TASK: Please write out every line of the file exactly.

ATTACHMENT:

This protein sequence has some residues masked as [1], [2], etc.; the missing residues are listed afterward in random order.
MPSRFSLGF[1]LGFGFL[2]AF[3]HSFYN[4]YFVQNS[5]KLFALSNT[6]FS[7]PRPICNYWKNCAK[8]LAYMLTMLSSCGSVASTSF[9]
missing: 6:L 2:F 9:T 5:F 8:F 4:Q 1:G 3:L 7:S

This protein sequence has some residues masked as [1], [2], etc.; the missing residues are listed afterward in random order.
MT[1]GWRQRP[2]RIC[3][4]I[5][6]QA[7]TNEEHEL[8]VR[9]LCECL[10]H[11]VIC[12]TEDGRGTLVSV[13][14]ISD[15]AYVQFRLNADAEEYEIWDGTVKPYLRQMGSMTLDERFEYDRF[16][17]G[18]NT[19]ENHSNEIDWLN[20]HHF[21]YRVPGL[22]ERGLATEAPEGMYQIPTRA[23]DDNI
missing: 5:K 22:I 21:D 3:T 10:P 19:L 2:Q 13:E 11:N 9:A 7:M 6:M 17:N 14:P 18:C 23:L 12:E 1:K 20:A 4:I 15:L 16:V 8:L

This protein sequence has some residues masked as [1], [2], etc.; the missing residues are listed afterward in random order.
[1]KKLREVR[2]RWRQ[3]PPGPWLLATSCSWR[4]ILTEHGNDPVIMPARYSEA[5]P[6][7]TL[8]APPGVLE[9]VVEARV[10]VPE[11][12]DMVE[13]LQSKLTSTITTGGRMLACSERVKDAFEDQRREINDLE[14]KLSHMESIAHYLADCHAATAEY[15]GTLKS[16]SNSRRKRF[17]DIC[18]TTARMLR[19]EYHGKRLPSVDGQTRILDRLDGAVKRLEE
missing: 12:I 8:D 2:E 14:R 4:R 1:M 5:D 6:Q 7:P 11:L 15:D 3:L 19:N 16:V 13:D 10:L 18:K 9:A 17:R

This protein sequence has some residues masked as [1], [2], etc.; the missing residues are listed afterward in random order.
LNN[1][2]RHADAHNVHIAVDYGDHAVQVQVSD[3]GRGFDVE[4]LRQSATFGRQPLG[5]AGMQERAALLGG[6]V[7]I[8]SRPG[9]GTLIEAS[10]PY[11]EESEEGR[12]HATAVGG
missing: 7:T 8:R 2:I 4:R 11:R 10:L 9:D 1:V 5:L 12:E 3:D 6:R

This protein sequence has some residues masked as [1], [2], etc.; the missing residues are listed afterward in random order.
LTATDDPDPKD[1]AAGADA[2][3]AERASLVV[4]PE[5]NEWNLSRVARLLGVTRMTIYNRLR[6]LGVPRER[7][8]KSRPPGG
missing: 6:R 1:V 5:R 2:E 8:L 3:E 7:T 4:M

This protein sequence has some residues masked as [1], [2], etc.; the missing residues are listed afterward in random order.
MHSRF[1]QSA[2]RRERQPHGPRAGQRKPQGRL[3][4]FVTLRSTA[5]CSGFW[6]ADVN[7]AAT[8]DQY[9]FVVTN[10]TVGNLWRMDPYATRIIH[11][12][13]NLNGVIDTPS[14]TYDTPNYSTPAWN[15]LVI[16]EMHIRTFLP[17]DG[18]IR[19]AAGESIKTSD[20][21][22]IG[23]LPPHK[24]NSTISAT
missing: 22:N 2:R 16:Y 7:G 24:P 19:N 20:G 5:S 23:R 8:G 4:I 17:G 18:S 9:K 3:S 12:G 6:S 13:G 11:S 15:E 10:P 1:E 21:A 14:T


This protein sequence has some residues masked as [1], [2], etc.; the missing residues are listed afterward in random order.
MPSRFSLGF[1]LGFGFL[2]AF[3]HSFYN[4]YFVQNS[5]KLFALSNT[6]FS[7]PRPICNYWKNCAK[8]LAYMLTMLSSCGSVASTSF[9]
missing: 6:L 2:F 9:T 5:F 8:F 4:Q 1:G 3:L 7:S

This protein sequence has some residues masked as [1], [2], etc.; the missing residues are listed afterward in random order.
MT[1]GWRQRP[2]RIC[3][4]I[5][6]QA[7]TNEEHEL[8]VR[9]LCECL[10]H[11]VIC[12]TEDGRGTLVSV[13][14]ISD[15]AYVQFRLNADAEEYEIWDGTVKPYLRQMGSMTLDERFEYDRF[16][17]G[18]NT[19]ENHSNEIDWLN[20]HHF[21]YRVPGL[22]ERGLATEAPEGMYQIPTRA[23]DDNI
missing: 5:K 22:I 21:D 3:T 10:P 19:L 2:Q 13:E 11:N 9:A 7:M 6:M 17:N 14:P 18:C 23:L 12:E 1:K 20:A 4:I 15:L 16:V 8:L

This protein sequence has some residues masked as [1], [2], etc.; the missing residues are listed afterward in random order.
[1]KKLREVR[2]RWRQ[3]PPGPWLLATSCSWR[4]ILTEHGNDPVIMPARYSEA[5]P[6][7]TL[8]APPGVLE[9]VVEARV[10]VPE[11][12]DMVE[13]LQSKLTSTITTGGRMLACSERVKDAFEDQRREINDLE[14]KLSHMESIAHYLADCHAATAEY[15]GTLKS[16]SNSRRKRF[17]DIC[18]TTARMLR[19]EYHGKRLPSVDGQTRILDRLDGAVKRLEE
missing: 12:I 8:D 2:E 14:R 4:R 1:M 5:D 6:Q 7:P 11:L 15:D 3:L 19:N 16:V 13:D 10:L 18:K 9:A 17:R

This protein sequence has some residues masked as [1], [2], etc.; the missing residues are listed afterward in random order.
LNN[1][2]RHADAHNVHIAVDYGDHAVQVQVSD[3]GRGFDVE[4]LRQSATFGRQPLG[5]AGMQERAALLGG[6]V[7]I[8]SRPG[9]GTLIEAS[10]PY[11]EESEEGR[12]HATAVGG
missing: 7:T 8:R 2:I 4:R 11:R 10:L 9:D 1:V 5:L 12:E 3:D 6:R

This protein sequence has some residues masked as [1], [2], etc.; the missing residues are listed afterward in random order.
LTATDDPDPKD[1]AAGADA[2][3]AERASLVV[4]PE[5]NEWNLSRVARLLGVTRMTIYNRLR[6]LGVPRER[7][8]KSRPPGG
missing: 6:R 1:V 5:R 2:E 8:L 3:E 7:T 4:M

This protein sequence has some residues masked as [1], [2], etc.; the missing residues are listed afterward in random order.
MHSRF[1]QSA[2]RRERQPHGPRAGQRKPQGRL[3][4]FVTLRSTA[5]CSGFW[6]ADVN[7]AAT[8]DQY[9]FVVTN[10]TVGNLWRMDPYATRIIH[11][12][13]NLNGVIDTPS[14]TYDTPNYSTPAWN[15]LVI[16]EMHIRTFLP[17]DG[18]IR[19]AAGESIKTSD[20][21][22]IG[23]LPPHK[24]NSTISAT
missing: 22:N 2:R 16:Y 7:G 24:P 19:N 20:G 5:S 23:R 8:G 4:I 17:G 18:S 9:K 3:S 12:G 6:S 13:G 11:S 15:E 10:P 1:E 21:A 14:T